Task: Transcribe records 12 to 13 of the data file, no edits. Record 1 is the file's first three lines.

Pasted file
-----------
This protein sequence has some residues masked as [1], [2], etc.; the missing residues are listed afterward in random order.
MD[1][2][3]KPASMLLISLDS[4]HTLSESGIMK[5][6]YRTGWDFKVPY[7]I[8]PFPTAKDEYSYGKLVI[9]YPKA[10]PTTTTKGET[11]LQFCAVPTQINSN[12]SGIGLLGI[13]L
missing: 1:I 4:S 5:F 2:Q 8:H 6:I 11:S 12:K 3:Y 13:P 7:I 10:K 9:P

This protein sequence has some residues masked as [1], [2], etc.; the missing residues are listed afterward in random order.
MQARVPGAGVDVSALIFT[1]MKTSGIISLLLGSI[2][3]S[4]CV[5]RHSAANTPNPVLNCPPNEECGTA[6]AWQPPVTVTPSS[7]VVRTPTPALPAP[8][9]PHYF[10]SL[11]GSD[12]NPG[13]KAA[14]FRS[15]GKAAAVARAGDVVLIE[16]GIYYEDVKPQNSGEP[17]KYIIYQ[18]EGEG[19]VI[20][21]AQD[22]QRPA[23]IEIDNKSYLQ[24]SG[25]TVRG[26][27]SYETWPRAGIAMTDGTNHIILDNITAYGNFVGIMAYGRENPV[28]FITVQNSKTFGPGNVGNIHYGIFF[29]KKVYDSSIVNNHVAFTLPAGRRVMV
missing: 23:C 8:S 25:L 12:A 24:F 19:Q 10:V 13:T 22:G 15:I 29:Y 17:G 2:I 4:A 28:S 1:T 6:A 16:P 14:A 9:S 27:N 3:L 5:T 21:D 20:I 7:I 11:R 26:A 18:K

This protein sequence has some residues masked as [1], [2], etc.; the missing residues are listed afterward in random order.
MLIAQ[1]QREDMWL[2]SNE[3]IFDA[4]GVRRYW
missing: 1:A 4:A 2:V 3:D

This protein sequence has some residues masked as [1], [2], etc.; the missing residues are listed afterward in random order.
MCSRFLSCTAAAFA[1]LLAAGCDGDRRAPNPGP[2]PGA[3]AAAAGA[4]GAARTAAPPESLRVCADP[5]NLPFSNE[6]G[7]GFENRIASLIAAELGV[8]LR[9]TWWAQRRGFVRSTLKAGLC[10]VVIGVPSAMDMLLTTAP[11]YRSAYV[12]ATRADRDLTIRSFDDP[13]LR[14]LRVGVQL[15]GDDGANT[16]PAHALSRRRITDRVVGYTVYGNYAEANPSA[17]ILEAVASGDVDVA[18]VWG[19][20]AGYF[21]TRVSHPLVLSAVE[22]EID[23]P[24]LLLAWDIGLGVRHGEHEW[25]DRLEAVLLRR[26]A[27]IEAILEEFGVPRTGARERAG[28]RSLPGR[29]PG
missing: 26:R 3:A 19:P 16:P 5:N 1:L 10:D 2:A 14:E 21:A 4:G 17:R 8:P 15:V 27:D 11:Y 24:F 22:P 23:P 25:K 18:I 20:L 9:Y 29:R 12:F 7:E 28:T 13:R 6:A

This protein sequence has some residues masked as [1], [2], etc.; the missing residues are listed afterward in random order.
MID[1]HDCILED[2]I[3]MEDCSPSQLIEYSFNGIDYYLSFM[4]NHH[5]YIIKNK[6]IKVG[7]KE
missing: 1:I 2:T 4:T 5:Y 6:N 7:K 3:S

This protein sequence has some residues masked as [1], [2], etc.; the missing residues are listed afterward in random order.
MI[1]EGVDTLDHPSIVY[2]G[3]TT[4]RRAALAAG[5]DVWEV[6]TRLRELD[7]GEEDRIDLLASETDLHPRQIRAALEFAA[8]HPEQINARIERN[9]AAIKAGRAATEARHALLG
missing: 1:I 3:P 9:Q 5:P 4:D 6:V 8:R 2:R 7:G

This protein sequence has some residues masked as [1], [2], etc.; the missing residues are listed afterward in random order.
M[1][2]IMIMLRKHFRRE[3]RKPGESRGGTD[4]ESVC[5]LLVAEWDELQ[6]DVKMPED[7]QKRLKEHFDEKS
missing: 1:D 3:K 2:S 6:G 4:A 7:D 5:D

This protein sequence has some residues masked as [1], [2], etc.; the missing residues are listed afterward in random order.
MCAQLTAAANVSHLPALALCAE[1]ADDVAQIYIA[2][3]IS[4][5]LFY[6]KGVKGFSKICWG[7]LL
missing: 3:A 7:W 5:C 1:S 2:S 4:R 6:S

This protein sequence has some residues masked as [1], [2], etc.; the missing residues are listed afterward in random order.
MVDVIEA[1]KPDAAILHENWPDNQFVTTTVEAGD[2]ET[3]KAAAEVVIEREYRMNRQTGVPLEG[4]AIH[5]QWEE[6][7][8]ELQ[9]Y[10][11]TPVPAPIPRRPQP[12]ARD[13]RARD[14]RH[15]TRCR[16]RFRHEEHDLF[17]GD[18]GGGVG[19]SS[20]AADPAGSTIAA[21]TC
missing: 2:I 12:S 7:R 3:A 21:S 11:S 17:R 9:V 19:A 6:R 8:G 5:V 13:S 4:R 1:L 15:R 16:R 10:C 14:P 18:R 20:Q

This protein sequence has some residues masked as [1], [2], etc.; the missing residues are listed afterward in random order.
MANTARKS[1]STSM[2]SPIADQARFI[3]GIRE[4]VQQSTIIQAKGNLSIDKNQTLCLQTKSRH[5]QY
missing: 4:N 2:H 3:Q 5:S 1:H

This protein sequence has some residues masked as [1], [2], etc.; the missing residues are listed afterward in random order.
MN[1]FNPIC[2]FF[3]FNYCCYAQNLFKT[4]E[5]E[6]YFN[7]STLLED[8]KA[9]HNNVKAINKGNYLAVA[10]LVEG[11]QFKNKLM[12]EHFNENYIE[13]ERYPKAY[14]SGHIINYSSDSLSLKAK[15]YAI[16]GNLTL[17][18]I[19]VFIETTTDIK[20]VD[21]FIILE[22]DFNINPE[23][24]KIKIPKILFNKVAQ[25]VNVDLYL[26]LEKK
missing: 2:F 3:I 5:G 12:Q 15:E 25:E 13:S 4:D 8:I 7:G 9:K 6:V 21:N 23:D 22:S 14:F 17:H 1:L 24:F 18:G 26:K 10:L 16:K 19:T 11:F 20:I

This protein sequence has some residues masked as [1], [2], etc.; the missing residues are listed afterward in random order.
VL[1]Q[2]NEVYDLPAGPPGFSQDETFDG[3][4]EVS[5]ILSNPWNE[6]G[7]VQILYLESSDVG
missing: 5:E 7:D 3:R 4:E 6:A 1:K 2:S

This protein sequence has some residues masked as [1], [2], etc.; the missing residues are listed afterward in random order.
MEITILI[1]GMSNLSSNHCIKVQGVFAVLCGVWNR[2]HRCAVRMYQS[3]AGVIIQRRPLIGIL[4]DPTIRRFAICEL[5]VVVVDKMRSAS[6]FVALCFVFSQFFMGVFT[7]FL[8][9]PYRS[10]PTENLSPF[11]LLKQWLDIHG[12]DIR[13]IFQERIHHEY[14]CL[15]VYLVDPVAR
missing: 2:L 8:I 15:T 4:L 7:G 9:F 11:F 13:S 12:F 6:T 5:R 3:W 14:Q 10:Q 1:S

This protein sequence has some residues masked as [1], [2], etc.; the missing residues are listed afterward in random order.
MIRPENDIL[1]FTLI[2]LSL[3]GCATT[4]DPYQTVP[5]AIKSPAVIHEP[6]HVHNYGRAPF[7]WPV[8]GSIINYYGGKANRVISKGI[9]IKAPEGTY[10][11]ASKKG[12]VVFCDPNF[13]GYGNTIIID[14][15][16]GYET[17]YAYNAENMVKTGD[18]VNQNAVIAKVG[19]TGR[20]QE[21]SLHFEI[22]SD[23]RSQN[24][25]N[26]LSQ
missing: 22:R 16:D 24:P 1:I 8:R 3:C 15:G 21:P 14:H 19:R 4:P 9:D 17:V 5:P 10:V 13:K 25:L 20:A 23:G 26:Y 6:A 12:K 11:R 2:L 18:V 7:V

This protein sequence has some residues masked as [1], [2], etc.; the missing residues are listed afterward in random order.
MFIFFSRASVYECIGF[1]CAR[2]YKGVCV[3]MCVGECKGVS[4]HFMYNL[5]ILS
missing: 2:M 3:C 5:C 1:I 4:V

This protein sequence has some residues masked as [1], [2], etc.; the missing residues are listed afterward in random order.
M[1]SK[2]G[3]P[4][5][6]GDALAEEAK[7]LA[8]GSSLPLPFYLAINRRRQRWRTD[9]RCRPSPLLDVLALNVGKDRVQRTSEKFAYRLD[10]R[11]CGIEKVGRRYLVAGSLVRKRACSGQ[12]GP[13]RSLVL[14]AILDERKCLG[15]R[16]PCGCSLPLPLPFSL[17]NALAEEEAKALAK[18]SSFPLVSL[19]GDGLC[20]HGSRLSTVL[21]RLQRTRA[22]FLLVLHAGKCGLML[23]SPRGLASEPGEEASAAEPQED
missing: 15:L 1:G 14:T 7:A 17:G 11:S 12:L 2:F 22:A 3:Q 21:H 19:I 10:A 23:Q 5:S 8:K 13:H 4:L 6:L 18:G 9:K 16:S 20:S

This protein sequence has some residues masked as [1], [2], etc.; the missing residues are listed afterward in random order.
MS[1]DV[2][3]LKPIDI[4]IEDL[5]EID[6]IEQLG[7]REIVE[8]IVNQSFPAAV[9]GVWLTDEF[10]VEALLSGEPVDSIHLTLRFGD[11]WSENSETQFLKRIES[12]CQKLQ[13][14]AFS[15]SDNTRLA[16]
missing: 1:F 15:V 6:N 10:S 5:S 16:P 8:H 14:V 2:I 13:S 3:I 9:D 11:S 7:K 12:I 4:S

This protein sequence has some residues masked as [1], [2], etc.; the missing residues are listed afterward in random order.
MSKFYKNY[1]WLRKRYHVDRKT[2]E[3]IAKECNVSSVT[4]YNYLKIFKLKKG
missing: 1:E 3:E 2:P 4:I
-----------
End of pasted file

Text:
This protein sequence has some residues masked as [1], [2], etc.; the missing residues are listed afterward in random order.
VL[1]Q[2]NEVYDLPAGPPGFSQDETFDG[3][4]EVS[5]ILSNPWNE[6]G[7]VQILYLESSDVG
missing: 5:E 7:D 3:R 4:E 6:A 1:K 2:S

This protein sequence has some residues masked as [1], [2], etc.; the missing residues are listed afterward in random order.
MEITILI[1]GMSNLSSNHCIKVQGVFAVLCGVWNR[2]HRCAVRMYQS[3]AGVIIQRRPLIGIL[4]DPTIRRFAICEL[5]VVVVDKMRSAS[6]FVALCFVFSQFFMGVFT[7]FL[8][9]PYRS[10]PTENLSPF[11]LLKQWLDIHG[12]DIR[13]IFQERIHHEY[14]CL[15]VYLVDPVAR
missing: 2:L 8:I 15:T 4:L 7:G 9:F 11:F 13:S 12:F 6:T 5:R 3:W 14:Q 10:Q 1:S